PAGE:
sending the right message to anyone who comes across your profile page.
3. Don’t make the profile a cut-and-paste of your CV
McEachern said the profile, unlike a CV, should not include a list of
every journal article ever written, or a list of every job held if it’s
not relevant to your current career aspirations. It also needs to be
much briefer than a CV. Ashley Wendel, a physician executive coach from
San Diego, said a LinkedIn profile has to show who you are. Rather than
giving job titles, work on developing better descriptions of what you
do. Bryan Vartabedian, MD, a pediatric gastroenterologist at Texas
Children’s Hospital and Baylor College of Medicine, suggests looking at
profiles of physicians who have similar interests and career paths for
ideas on how to write your own.
4. Make your profile public
A privacy setting that a lot of people miss is one that allows your
profile to be made public, Koehler said. If the option is not clicked,
only your name and title will be visible to others who may be looking
for you. “Be found, and be fabulous,” Koehler says. Make your profile
easy to find and full of relevant information.
5. Recommend people for whom you would write a referral offline
Recommendations are like the new generation of references. On
LinkedIn, others in your network can write about your strengths and
their experience working with you. The people you recommend can reflect
on you, so be selective about whom you support. Write recommendations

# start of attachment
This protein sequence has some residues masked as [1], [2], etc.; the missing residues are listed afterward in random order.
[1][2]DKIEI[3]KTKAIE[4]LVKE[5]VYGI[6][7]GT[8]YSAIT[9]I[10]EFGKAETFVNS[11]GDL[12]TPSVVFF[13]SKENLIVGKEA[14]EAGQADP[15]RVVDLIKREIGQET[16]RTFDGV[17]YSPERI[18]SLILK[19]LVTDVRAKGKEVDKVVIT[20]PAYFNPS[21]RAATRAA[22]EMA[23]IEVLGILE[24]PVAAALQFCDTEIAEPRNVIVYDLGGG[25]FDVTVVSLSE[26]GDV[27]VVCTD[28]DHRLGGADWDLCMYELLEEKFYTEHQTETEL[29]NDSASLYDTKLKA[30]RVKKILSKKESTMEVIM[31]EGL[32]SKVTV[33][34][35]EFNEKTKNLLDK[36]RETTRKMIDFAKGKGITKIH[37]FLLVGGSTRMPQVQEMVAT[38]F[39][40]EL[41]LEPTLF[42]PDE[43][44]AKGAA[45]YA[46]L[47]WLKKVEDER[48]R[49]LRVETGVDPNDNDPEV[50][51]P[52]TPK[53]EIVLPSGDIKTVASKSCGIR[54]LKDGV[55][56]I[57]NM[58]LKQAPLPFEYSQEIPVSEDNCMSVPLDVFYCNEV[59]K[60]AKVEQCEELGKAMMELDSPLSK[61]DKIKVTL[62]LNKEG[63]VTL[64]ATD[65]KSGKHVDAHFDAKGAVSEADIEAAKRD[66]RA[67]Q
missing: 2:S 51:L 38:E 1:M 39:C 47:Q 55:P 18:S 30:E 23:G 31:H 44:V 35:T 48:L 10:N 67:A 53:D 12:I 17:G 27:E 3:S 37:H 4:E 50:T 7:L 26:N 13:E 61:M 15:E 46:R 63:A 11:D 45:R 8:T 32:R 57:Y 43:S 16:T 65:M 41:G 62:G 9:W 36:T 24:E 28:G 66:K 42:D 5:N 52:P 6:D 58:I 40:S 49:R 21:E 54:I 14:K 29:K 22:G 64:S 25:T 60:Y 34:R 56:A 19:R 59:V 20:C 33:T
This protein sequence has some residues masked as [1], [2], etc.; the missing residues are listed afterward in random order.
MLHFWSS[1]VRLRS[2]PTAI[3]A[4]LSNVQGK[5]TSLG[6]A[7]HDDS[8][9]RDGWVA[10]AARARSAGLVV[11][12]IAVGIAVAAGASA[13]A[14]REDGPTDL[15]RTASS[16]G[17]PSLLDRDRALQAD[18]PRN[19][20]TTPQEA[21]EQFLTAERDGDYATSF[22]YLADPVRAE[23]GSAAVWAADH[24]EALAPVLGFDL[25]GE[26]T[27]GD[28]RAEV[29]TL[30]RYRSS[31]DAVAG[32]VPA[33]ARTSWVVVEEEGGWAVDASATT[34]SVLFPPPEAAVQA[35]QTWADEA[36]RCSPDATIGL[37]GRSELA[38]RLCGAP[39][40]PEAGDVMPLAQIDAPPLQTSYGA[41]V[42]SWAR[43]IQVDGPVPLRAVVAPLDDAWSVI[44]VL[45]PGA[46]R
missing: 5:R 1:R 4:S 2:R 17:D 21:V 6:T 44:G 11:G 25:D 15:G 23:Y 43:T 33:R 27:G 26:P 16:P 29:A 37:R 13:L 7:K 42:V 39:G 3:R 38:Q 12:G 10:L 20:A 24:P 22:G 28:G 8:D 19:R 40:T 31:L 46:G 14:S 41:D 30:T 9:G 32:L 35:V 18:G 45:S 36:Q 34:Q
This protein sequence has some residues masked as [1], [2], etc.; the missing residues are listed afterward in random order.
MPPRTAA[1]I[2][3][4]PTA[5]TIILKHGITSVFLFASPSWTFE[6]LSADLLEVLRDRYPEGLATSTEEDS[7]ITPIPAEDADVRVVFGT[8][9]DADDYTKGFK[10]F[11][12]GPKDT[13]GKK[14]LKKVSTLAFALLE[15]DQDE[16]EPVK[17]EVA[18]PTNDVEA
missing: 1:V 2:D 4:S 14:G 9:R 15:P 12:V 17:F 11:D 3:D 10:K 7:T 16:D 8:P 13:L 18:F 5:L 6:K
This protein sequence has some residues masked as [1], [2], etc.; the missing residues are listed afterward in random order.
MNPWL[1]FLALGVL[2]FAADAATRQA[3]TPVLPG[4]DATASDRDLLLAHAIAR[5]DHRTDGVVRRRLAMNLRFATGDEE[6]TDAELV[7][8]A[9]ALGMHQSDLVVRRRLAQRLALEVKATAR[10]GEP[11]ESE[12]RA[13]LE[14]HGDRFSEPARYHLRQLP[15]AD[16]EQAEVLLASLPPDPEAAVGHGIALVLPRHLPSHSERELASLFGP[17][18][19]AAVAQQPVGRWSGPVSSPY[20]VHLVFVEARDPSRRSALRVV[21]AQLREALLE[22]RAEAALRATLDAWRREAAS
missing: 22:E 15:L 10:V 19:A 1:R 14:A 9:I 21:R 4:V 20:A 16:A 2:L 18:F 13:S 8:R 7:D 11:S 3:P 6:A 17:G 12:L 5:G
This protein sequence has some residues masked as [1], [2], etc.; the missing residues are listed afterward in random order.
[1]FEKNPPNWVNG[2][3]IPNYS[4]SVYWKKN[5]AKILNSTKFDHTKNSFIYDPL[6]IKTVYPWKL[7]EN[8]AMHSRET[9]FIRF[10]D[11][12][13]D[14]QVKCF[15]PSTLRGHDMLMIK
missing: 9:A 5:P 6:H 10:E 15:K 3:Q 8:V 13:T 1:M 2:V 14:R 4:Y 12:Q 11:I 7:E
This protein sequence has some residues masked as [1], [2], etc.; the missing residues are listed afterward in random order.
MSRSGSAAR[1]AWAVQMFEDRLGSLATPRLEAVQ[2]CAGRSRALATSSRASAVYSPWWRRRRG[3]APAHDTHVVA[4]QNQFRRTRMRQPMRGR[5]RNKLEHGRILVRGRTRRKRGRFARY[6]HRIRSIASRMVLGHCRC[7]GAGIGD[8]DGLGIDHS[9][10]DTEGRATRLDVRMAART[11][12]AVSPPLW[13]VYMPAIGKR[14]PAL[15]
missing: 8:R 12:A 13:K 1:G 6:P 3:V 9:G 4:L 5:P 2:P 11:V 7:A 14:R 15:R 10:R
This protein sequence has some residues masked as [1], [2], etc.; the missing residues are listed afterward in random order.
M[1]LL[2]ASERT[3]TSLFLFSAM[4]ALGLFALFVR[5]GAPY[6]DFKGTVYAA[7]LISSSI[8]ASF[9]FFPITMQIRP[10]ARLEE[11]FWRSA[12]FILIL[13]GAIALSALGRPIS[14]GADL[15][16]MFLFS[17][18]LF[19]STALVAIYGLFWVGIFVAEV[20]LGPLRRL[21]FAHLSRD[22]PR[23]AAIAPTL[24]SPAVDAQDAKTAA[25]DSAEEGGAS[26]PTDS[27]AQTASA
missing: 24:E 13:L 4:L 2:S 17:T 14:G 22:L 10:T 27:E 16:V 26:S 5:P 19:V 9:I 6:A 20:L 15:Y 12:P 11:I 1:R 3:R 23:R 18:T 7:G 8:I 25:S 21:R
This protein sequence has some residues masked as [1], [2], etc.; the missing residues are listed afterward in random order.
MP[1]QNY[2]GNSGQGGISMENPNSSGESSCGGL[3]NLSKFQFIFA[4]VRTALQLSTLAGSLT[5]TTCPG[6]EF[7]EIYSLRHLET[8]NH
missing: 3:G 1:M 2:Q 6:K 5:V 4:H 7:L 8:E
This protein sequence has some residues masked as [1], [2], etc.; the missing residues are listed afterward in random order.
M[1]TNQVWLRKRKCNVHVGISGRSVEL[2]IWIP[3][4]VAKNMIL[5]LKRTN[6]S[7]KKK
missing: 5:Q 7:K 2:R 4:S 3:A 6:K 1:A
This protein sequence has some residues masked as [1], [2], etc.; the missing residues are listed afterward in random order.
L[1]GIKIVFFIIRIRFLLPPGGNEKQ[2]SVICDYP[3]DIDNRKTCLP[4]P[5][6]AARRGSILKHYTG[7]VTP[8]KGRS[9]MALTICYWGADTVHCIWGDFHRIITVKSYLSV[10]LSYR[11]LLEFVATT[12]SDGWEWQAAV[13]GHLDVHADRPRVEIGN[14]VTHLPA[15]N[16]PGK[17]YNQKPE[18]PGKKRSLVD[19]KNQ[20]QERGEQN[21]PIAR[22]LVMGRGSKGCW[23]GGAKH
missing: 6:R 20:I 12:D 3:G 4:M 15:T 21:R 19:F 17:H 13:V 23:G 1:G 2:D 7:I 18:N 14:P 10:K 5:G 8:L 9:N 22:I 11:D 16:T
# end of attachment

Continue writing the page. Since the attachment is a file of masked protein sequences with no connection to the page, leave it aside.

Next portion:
only for those people you can vouch for and know well. Also, be
selective of which recommendations you post from others about yourself.
All referrals must be approved by you before they are posted, and no
rule says you have to post every one you receive. Include only those
that add value.
6. Avoid “referral swapping”
Like Facebook, LinkedIn has a “news feed” that alerts your network to
your online activities. So when you receive or send a recommendation,
your network will receive an alert about it.
Many times, Wendel said, LinkedIn users write a recommendation for
someone in hopes that person will return the favor — kind of an “I
scratch your back, you scratch mine.” It’s not a bad strategy for
avoiding the uncomfortable solicitation of someone from whom you want to
receive a recommendation. But if both parties post recommendations
within days of each other, news that they did so is broadcast to the
network. It simply looks bad, Wendel said. The recommendations easily
can be seen as a returned favor as opposed to true testimonials of
people who are highly regarded by their peers. Trading referrals isn’t